A REVIVED bid to keep domestic cats off the streets has been endorsed by local leaders.
A peak body representing the interests of the state's councils will lobby the state government to change the Companion Animals Act following last week's Local Government NSW annual conference.
The motion, which was approved at the conference, said the law needs to change to give local councils the same rights to impound wandering domestic cats as they have for dogs. The council's rangers can only impound domestic cats that have been declared a nuisance.
Local veterinary practice owner Lynne Bodell said it is a custom for cat owners living in regional areas to allow their cats "to roam and run a muck," which has become a never-ending issue for the city.
Although some cat owners are not concerned about giving their pet the freedom to roam, Dr Bodell said the feeling is not reciprocated by many community members who have an indifference to cats because of the invasive nature of the animal.
However she said many people "just can't be bothered" to use one of the many options that allow cats to roam safely in their own backyard.
"If you love your cat why would you let it roam? Once it steps over that fence into the big nasty world there are cars, dogs and other things putting them in danger," she said.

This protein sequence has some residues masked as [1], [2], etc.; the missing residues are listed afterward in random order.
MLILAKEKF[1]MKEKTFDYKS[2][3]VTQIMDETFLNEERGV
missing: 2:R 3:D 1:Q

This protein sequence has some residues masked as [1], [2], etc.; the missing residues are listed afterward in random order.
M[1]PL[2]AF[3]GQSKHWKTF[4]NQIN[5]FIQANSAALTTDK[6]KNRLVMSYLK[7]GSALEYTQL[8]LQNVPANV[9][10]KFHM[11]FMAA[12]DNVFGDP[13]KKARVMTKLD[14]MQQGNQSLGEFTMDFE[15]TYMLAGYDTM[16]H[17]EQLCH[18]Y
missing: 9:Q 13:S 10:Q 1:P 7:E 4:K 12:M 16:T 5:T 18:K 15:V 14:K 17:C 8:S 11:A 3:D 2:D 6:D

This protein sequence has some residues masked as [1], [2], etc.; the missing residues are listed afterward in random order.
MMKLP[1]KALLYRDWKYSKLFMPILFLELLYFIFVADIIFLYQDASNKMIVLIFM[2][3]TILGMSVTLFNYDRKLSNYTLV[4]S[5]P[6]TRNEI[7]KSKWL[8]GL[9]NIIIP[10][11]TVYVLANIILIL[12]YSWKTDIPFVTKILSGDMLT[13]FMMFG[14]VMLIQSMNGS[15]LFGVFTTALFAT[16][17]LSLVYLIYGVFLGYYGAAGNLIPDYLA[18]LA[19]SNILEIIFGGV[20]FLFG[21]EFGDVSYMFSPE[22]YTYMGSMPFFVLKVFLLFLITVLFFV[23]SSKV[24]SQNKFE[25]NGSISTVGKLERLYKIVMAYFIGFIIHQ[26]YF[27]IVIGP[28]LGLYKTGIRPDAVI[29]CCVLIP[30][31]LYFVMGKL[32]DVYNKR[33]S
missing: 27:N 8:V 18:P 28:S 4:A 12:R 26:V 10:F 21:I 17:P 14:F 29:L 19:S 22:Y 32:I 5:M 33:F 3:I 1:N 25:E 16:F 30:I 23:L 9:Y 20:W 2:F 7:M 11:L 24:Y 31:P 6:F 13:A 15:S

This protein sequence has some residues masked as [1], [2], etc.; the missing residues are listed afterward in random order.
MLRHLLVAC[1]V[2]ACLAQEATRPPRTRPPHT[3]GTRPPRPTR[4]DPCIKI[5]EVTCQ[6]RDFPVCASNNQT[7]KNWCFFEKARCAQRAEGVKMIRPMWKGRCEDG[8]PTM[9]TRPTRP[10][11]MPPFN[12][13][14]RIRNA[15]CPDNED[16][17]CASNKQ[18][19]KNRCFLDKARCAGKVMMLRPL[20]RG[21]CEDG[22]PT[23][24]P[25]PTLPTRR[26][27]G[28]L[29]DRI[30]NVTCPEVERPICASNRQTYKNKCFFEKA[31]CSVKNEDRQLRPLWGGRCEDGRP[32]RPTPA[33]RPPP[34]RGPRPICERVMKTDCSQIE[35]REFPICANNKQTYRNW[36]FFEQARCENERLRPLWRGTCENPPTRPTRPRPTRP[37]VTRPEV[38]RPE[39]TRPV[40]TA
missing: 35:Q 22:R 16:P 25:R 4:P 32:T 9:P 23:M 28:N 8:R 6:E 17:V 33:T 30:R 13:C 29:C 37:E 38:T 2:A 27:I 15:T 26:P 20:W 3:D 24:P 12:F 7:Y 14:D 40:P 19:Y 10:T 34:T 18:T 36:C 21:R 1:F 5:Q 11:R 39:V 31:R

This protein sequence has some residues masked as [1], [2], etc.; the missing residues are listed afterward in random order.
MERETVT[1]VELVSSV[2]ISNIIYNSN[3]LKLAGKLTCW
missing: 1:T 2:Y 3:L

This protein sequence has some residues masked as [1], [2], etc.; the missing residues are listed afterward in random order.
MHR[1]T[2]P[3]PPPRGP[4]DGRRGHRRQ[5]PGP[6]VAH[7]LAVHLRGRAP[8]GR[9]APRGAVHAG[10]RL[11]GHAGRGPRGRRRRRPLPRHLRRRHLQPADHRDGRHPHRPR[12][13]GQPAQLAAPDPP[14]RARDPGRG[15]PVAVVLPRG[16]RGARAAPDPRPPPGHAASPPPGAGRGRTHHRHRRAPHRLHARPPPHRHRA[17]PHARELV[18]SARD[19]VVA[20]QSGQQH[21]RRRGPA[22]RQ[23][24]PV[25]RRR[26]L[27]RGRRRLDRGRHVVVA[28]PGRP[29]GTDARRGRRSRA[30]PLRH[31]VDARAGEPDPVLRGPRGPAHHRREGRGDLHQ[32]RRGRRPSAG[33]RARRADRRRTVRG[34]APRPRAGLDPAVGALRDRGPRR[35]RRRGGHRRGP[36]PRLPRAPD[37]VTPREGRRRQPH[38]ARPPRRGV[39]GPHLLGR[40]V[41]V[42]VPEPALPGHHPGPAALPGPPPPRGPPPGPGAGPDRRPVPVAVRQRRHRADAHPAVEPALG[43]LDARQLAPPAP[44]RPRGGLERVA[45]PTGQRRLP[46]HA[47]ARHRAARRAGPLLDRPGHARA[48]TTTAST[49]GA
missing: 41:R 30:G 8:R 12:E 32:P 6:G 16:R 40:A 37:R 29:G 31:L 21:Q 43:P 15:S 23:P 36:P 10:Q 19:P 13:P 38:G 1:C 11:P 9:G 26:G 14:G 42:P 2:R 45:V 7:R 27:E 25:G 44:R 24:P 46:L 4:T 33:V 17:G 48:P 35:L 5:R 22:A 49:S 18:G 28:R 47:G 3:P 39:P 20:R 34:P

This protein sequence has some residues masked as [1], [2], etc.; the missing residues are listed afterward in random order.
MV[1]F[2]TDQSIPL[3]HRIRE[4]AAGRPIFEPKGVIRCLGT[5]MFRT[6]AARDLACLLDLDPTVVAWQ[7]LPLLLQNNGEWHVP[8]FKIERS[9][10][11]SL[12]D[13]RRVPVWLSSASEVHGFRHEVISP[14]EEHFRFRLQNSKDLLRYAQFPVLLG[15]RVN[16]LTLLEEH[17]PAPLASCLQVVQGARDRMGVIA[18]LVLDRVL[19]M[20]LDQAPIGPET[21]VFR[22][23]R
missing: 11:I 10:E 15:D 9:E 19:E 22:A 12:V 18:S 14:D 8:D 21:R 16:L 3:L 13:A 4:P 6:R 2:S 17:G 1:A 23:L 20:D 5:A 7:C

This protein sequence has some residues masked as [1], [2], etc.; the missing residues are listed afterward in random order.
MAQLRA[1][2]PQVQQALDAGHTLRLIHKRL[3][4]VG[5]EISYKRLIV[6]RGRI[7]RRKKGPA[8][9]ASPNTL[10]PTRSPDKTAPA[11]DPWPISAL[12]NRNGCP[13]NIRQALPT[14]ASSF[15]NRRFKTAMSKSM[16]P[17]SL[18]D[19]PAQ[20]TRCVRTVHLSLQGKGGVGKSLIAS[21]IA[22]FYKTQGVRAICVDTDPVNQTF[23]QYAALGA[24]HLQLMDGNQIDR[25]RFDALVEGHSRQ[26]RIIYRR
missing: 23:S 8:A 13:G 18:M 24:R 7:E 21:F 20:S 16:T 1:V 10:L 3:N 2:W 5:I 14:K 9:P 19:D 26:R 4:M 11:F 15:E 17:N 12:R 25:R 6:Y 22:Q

"We get so many phone calls asking if we have had a cat handed in, but just keep them inside or put an enclosure outside and they'll adapt."
In other news:
Wagga City Council had 32 reports of cats killed on the city's roads in the past 12-months, which it predicts to be significantly higher with many fatalities usually left unreported.
The Glenfield Road Animal Shelter had 579 cats abandoned last financial year with a large portion being litters of unwanted kittens.
A Wagga council spokesperson said these incidents caused an unnecessary cost to the community and could be significantly reduced if owners prevented their cats from roaming or had them desexed.
The concerns reported by the community during the past 12 months include cats attacking wildlife and other pets such as small dogs and guinea pigs confined to a backyard, causing damage to property and disturbing neighbourhoods during the night.
"Responsible pet ownership is the key to resolving many of the issues associated with cats, and although there is a large number of owners doing the right thing, legislation changes may assist councils more effectively manage these issues," the council spokesperson said.